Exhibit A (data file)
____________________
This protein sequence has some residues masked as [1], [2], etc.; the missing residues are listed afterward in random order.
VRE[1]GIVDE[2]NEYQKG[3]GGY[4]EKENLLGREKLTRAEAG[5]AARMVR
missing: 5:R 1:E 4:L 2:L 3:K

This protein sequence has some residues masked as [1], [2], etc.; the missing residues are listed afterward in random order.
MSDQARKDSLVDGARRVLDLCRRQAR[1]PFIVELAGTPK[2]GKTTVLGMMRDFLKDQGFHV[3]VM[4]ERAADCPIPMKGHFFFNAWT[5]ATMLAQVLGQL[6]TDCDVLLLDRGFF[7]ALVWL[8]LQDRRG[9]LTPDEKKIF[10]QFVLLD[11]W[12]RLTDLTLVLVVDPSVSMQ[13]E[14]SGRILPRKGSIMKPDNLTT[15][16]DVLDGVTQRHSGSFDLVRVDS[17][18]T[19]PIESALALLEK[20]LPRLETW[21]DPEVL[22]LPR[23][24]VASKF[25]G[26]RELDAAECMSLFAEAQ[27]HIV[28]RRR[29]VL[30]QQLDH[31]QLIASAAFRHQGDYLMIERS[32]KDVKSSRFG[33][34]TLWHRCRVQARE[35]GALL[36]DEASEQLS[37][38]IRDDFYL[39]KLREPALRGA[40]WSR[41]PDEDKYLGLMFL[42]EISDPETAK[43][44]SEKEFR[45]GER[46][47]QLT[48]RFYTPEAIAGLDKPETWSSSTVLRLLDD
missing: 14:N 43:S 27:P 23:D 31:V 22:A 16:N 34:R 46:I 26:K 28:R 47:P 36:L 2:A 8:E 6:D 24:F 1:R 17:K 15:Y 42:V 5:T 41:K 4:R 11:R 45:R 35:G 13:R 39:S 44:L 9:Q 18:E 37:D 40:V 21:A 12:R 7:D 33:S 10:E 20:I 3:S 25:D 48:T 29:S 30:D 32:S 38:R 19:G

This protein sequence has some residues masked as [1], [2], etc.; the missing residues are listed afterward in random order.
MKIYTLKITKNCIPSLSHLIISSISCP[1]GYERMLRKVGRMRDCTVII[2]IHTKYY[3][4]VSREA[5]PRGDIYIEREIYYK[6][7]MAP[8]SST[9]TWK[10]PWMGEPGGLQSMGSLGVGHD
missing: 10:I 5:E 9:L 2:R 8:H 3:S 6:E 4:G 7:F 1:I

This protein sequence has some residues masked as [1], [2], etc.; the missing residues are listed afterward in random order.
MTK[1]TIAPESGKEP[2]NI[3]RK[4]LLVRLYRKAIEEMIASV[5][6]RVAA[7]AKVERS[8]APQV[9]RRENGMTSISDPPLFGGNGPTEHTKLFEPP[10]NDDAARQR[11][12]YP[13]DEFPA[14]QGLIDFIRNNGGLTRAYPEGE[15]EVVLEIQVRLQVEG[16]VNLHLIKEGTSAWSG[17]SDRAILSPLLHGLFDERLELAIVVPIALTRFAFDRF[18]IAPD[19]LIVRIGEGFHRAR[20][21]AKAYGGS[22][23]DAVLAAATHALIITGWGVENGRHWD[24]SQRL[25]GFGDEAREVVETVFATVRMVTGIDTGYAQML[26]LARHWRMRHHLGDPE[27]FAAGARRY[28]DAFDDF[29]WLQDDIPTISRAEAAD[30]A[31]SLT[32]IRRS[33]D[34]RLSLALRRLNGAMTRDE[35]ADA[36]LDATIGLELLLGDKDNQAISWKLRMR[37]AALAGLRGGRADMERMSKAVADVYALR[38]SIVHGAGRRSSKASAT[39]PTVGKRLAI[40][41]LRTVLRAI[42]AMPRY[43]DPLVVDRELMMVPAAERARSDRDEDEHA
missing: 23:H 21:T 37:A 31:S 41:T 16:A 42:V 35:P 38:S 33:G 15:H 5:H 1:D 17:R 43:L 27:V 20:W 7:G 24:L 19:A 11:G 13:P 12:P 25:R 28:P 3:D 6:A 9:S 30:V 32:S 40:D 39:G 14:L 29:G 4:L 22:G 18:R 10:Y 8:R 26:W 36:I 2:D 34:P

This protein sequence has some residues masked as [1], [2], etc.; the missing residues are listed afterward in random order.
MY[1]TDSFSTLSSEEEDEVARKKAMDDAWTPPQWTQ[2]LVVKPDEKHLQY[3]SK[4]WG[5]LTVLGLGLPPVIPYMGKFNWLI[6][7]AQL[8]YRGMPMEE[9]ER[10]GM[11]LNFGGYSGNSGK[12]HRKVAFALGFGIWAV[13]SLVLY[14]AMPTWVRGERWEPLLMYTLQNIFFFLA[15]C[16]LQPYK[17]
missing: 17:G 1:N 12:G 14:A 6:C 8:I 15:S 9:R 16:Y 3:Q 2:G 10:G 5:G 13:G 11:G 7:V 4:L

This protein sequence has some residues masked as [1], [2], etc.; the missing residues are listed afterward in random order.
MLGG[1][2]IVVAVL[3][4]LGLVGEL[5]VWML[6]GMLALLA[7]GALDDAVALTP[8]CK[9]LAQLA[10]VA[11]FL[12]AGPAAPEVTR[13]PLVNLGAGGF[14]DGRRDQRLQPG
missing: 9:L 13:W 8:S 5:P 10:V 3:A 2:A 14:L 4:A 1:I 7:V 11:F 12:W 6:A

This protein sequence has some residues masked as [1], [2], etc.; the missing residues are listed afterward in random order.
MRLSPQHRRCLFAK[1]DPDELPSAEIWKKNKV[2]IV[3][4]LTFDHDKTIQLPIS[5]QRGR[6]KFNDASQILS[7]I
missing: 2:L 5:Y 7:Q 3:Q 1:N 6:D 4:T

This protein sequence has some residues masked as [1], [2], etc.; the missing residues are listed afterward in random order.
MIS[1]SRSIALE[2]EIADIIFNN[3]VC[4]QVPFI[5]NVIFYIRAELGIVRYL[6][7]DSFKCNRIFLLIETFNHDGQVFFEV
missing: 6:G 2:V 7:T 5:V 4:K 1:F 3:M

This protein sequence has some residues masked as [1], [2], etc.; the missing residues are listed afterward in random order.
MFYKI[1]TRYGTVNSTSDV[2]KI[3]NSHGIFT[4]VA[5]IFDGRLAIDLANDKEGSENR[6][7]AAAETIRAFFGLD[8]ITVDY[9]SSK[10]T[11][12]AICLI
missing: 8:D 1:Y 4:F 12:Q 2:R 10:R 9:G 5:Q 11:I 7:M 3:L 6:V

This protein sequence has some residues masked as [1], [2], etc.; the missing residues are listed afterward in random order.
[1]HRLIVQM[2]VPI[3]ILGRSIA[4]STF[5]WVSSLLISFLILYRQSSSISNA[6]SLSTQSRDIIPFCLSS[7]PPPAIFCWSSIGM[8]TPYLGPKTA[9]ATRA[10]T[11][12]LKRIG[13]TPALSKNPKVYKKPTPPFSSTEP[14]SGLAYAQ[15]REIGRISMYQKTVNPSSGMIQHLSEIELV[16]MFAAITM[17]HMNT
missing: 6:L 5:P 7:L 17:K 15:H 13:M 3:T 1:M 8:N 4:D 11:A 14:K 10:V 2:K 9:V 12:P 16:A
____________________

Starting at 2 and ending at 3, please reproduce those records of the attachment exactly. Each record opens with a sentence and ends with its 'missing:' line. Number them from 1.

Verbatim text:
This protein sequence has some residues masked as [1], [2], etc.; the missing residues are listed afterward in random order.
MSDQARKDSLVDGARRVLDLCRRQAR[1]PFIVELAGTPK[2]GKTTVLGMMRDFLKDQGFHV[3]VM[4]ERAADCPIPMKGHFFFNAWT[5]ATMLAQVLGQL[6]TDCDVLLLDRGFF[7]ALVWL[8]LQDRRG[9]LTPDEKKIF[10]QFVLLD[11]W[12]RLTDLTLVLVVDPSVSMQ[13]E[14]SGRILPRKGSIMKPDNLTT[15][16]DVLDGVTQRHSGSFDLVRVDS[17][18]T[19]PIESALALLEK[20]LPRLETW[21]DPEVL[22]LPR[23][24]VASKF[25]G[26]RELDAAECMSLFAEAQ[27]HIV[28]RRR[29]VL[30]QQLDH[31]QLIASAAFRHQGDYLMIERS[32]KDVKSSRFG[33][34]TLWHRCRVQARE[35]GALL[36]DEASEQLS[37][38]IRDDFYL[39]KLREPALRGA[40]WSR[41]PDEDKYLGLMFL[42]EISDPETAK[43][44]SEKEFR[45]GER[46][47]QLT[48]RFYTPEAIAGLDKPETWSSSTVLRLLDD
missing: 14:N 43:S 27:P 23:D 31:V 22:A 16:N 34:R 46:I 26:K 28:R 47:P 36:L 2:A 8:E 6:D 24:F 1:R 17:K 15:Y 42:V 5:T 41:K 4:R 11:R 45:R 35:G 13:R 39:S 44:L 9:Q 18:E 37:D 40:V 21:A 12:R 7:D 33:S 10:E 20:I 3:S 25:D 48:T 29:S 30:D 32:S 38:R 19:G

This protein sequence has some residues masked as [1], [2], etc.; the missing residues are listed afterward in random order.
MKIYTLKITKNCIPSLSHLIISSISCP[1]GYERMLRKVGRMRDCTVII[2]IHTKYY[3][4]VSREA[5]PRGDIYIEREIYYK[6][7]MAP[8]SST[9]TWK[10]PWMGEPGGLQSMGSLGVGHD
missing: 10:I 5:E 9:L 2:R 8:H 3:S 6:E 4:G 7:F 1:I